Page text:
01/29/14 Ducz v. Progressive Northeastern Insurance Company Appellate Division, Second Department In Underinsurance Matter, High-Low “Settlement” Without SUM Carrier’s Consent is Breach of Policy.
Oh, we love when the court gets it right. This has been a more and more common question raised lately.
Ducz has a lawsuit against the driver of another car (the “tortfeasor”). Ducz is insured with Progressive and has a SUM (underinsured) policy with Progressive. On November 2, 2011, the Ducz sends Progressive a “consent to settle” letter advising that the tortfeasor’s insurer was offering a high-low arbitration.
Progressive responded on January 26, 2012, by indicating that it did not consent to the high-low arbitration because it would destroy Progressive’s subrogation rights.
This was beyond the 30-day period to respond. Petitioner then moves to compel arbitration but Progressive convinces that court that a SUM claim cannot be made because the limits of the tortfeasor’s policy have not been offered and that is a condition preceding to a SUM claim.
The court also found that the SUM carrier could not be compelled to consent to a high-low arbitration. Editor’s Note: Any other holding would have been unfortunate. The policy says what the policy says.
01/29/14 Dabrowski v. Metropolitan Life Insurance Company Appellate Division, First Department Oral Cancelation of Life Insurance Policy By Decedent Effective, Even Without Cancelation Notice
In September 2003, the decedent applied for a life insurance policy with his wife as beneficiary, from Metropolitan through a fellow named Pajak. Metropolitan advised the applicant, that the underwriting process revealed that he did not qualify for the "preferred" rating and that he would be required to pay a higher premium for the "standard" rating. The policy was issued giving the insured with a right to cancel the policy and obtain a refund of any premiums already paid.
The decedent died on January 11, 2004, and his wife sought to recover under the subject policy. Metropolitan claimed that in December, the insured canceled the policy because of the higher premiums. This suit followed.
The court found that the plaintiff’s claim, that no notice of cancellation was received prior to the decedent's death was without merit. As the cancellation was initiated by the decedent-insured, the defendant was not required to provide notice in order to effectuate cancellation of the subject.
01/28/14 Davis & Partners, LLC v. QBE Insurance Company Appellate Division, First Department New York Pre-Prejudice Rules Apply Under Choice of Law Analysis This was a late-notice case involving a policy that was written or renewed prior to the effective date of the “prejudice statute” – January 19, 2009. Notice was provided some 18 months after the accident and three months after the suit was file.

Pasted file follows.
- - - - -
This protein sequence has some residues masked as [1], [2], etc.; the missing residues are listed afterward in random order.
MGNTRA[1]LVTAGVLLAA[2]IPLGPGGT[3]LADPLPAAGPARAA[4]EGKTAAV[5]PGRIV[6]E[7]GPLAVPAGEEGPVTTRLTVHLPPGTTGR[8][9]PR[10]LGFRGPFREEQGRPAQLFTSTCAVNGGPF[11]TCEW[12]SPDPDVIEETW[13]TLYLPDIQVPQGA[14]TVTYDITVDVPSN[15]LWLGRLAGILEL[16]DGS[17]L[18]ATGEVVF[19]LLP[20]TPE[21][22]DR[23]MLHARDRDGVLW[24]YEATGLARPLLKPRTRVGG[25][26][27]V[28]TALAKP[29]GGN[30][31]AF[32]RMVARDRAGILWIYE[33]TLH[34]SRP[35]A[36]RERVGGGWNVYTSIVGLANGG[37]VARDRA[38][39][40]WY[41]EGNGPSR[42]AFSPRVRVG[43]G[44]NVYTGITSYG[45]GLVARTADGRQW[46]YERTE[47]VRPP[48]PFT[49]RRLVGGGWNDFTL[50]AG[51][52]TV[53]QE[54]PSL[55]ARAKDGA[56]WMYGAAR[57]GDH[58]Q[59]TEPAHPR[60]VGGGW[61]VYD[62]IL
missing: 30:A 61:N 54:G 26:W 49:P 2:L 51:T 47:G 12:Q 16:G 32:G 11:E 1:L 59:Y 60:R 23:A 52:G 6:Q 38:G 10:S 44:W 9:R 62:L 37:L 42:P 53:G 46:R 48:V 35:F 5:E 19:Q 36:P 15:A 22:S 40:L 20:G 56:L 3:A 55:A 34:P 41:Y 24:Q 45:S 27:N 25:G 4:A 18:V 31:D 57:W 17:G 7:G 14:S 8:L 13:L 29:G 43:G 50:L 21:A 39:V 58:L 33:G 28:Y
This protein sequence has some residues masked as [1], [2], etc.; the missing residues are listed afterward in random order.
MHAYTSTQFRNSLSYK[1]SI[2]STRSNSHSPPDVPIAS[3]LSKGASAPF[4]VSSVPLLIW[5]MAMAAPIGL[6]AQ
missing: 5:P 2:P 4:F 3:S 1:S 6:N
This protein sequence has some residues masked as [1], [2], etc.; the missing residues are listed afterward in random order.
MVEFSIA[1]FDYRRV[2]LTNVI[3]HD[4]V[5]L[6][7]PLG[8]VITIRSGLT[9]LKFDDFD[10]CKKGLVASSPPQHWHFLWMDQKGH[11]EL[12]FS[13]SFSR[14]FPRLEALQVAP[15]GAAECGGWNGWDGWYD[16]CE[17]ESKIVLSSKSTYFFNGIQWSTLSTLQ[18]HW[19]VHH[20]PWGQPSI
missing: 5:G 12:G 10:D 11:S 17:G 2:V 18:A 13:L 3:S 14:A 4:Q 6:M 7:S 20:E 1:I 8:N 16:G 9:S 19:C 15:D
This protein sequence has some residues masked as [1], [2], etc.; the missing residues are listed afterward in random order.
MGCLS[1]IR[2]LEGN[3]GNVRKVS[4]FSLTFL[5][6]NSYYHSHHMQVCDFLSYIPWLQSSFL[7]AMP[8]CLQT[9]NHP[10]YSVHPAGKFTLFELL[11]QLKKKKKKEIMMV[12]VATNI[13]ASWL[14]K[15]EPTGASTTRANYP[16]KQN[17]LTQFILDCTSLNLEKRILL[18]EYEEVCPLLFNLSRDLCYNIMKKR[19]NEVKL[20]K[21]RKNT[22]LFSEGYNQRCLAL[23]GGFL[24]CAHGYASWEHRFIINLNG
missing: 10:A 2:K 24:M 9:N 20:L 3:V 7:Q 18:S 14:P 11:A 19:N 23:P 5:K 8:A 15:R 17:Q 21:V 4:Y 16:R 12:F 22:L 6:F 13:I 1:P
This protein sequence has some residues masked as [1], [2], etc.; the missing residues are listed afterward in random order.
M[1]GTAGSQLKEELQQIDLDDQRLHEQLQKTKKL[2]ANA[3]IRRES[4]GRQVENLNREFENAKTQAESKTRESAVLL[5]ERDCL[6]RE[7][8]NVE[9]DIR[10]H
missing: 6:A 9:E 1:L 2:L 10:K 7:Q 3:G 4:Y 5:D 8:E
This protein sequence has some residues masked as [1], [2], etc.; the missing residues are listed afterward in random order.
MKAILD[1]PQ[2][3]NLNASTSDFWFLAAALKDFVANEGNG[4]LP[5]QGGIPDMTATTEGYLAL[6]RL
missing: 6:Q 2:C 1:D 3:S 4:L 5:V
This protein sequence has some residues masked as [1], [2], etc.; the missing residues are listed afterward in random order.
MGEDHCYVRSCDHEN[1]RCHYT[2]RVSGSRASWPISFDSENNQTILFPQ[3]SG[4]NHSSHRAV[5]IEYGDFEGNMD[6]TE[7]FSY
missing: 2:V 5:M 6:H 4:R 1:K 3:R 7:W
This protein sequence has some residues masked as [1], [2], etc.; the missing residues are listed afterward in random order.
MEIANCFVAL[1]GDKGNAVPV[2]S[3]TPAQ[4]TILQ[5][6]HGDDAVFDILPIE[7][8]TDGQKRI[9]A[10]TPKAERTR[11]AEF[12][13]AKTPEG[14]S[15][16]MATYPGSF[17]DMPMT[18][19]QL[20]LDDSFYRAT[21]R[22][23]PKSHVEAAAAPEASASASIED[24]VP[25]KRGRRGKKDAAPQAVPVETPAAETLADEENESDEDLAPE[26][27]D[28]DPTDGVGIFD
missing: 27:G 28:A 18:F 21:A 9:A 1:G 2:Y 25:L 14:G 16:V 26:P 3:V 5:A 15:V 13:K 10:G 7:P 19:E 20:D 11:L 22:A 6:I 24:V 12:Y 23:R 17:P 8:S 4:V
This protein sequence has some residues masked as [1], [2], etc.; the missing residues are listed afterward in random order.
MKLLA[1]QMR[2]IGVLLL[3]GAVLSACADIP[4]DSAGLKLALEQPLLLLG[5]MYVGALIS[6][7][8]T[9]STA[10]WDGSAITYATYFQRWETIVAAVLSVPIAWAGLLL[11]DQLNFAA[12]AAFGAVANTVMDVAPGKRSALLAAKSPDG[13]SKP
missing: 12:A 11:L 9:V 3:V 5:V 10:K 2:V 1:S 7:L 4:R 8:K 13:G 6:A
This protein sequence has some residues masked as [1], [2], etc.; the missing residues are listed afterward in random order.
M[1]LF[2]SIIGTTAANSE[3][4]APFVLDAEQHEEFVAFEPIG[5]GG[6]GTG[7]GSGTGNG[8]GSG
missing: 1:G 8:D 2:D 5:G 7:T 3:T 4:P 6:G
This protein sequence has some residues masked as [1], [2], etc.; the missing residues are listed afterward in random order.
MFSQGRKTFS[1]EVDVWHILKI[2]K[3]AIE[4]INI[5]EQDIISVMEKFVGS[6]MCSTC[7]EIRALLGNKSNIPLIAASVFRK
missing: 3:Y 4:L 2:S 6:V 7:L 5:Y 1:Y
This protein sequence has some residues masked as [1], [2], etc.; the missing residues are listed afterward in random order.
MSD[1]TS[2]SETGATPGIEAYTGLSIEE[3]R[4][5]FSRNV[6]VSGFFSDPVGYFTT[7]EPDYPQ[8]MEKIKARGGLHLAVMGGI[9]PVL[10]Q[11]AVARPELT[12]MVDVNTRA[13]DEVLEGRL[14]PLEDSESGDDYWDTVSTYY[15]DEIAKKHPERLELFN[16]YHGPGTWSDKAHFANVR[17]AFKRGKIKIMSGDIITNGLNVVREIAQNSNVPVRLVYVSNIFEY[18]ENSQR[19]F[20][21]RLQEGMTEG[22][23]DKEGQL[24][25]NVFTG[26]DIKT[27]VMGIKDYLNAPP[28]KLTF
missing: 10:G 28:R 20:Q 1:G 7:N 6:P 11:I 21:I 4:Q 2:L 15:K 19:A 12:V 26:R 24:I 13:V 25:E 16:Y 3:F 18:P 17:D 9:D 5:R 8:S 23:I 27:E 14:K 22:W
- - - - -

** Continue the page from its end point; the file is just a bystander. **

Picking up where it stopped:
However, under New Jersey law, prejudice would have been required for the insurer to win on a late notice denial.
The court found, that under the standard "grouping of contacts" analysis, New York law governed. The contract involved a NY construction project, executed in NY. It contained a choice-of-law provision naming New York as the forum and the governing law of choice. The "occurrence" under the policy and the ensuing litigation occurred in New York.
These factors outweigh the fact that the insured’s principal place of business is in New Jersey. As the "principal location of the insured risk," New York has "the most significant relationship to the transaction and the parties'". Thus, defendant was not required to show prejudice as a result of the untimely notice, and its disclaimer of coverage on the ground of late notice was valid. Editor’s Note: Attaboy Max.
01/23/14 Risk Control Associates Ins. Group v. Maloof, Lebowitz, Connahan & Oleske, P.C. Appellate Division, First Department Claims Administrator Has No Privity, or Near Privity, to Commence Malpractice Against Law Firm When Administrator Had No Loss
Risk Control Associates, (“Risk Control”), a claims administrator for an insurer, commenced a legal malpractice action against a law firm. who was retained to represent the insurer in a personal injury action. While Risk Control was not in privity with the law firm, it alleged that it was in “near privity”. However, unlike an excess carrier that has to pay for a loss due to malpractice of a defense firm, Risk Control suffered no loss nor is there a claim for equitable subrogation.